These example sentences are selected automatically from various online news sources to reflect current usage of the word 'audit.' Views expressed in the examples do not represent the opinion of Merriam-Webster or its editors. Send us feedback.

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First Known Use of audit

Noun

15th century, in the meaning defined at sense 1a

Verb

15th century, in the meaning defined at sense 1

History and Etymology for audit

Noun

Middle English audyte "examination of accounts, judicial hearing," borrowed from Medieval Latin audītus "sense of hearing, act of listening, right to judicial hearing, examination of accounts," going back to Latin, "sense or act of hearing," from audīre "to hear" + -tus, suffix of action nouns — more at audible entry 1

Note: The sense "examination of accounts," attested relatively late in Medieval Latin, is based on the word audītor, which in the meaning "one who examines accounts" is recorded much earlier—see auditor.

Verb

Middle English audyten, derivative of audyte audit entry 1; in sense 2 back-formation from auditor

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Time Traveler for audit

Time Traveler

The first known use of audit was in the 15th century

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Statistics for audit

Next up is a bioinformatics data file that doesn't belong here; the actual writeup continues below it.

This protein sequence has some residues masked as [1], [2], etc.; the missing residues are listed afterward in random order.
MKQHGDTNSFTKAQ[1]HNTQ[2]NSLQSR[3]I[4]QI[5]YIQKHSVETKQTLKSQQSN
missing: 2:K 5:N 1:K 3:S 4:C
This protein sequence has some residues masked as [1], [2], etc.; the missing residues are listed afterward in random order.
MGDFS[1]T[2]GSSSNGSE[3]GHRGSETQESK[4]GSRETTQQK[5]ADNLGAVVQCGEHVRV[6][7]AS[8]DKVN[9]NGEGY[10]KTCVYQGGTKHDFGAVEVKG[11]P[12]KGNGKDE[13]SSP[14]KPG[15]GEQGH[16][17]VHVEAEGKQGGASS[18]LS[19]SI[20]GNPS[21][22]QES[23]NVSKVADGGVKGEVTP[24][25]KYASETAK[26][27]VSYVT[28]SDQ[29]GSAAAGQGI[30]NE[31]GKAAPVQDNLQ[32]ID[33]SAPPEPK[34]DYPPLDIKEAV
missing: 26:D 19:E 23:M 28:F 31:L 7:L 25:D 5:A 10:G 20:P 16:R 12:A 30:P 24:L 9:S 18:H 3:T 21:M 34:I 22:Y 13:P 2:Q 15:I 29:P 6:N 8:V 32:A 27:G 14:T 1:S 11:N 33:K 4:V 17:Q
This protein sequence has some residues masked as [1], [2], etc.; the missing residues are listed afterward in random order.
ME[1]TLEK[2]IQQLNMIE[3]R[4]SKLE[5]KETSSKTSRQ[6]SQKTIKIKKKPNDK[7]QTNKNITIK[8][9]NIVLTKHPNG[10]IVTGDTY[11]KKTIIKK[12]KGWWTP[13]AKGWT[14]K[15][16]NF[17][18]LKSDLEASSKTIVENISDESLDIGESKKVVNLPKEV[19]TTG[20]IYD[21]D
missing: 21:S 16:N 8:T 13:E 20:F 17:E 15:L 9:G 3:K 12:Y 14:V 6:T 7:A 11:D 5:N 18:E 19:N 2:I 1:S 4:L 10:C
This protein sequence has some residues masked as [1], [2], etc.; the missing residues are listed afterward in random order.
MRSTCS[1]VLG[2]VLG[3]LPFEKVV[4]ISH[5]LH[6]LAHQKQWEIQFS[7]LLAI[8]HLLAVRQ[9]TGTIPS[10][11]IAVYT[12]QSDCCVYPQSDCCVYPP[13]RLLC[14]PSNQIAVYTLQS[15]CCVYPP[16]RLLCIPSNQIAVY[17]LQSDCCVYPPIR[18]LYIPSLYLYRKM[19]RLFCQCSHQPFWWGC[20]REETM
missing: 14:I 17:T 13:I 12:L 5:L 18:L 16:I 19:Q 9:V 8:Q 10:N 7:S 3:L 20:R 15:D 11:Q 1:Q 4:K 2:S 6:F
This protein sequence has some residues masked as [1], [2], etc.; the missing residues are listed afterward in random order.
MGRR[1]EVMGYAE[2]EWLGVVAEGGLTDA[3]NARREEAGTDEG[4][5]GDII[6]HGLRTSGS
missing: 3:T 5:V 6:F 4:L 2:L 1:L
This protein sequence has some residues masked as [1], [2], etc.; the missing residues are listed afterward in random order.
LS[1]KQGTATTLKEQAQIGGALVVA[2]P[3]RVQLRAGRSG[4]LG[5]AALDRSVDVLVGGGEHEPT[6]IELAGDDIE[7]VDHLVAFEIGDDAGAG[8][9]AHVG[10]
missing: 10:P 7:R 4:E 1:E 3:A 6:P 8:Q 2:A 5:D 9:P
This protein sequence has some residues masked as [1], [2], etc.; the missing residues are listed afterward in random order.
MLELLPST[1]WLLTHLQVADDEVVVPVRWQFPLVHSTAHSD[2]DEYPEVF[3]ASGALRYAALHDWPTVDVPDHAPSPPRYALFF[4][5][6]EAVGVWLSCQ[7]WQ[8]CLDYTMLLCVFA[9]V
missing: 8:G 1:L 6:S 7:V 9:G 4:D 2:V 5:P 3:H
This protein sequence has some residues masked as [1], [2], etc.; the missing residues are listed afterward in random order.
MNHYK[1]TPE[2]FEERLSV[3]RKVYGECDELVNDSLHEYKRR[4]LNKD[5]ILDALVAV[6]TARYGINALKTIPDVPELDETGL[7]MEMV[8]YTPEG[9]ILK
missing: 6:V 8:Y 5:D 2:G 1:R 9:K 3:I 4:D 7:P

Last Updated

17 May 2021

Cite this Entry

“Audit.” Merriam-Webster.com Dictionary, Merriam-Webster, https://www.merriam-webster.com/dictionary/audit. Accessed 18 May. 2021.

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More Definitions for audit

audit

noun

English Language Learners Definition of audit

 (Entry 1 of 2)

: a complete and careful examination of the financial records of a business or person
: a careful check or review of something

audit

verb

English Language Learners Definition of audit (Entry 2 of 2)

: to check the financial records of (a business or person) : to perform an audit on (a business or person)
US : to attend a course at a college or university without having to do any of the course work and without receiving credit

audit

noun
au·​dit | \ ˈȯ-dət How to pronounce audit (audio) \

Kids Definition of audit

 (Entry 1 of 2)

: a thorough check of business accounts

audit

verb
audited; auditing

Kids Definition of audit (Entry 2 of 2)

: to thoroughly check the business records of

audit

noun
au·​dit | \ ˈȯ-dət How to pronounce audit (audio) \

Legal Definition of audit

: a formal examination of financial records often to uncover fraud or inaccurate tax returns also : the final report of such an examination

Other Words from audit

audit verb

More from Merriam-Webster on audit

Thesaurus: All synonyms and antonyms for audit

Nglish: Translation of audit for Spanish Speakers

Britannica English: Translation of audit for Arabic Speakers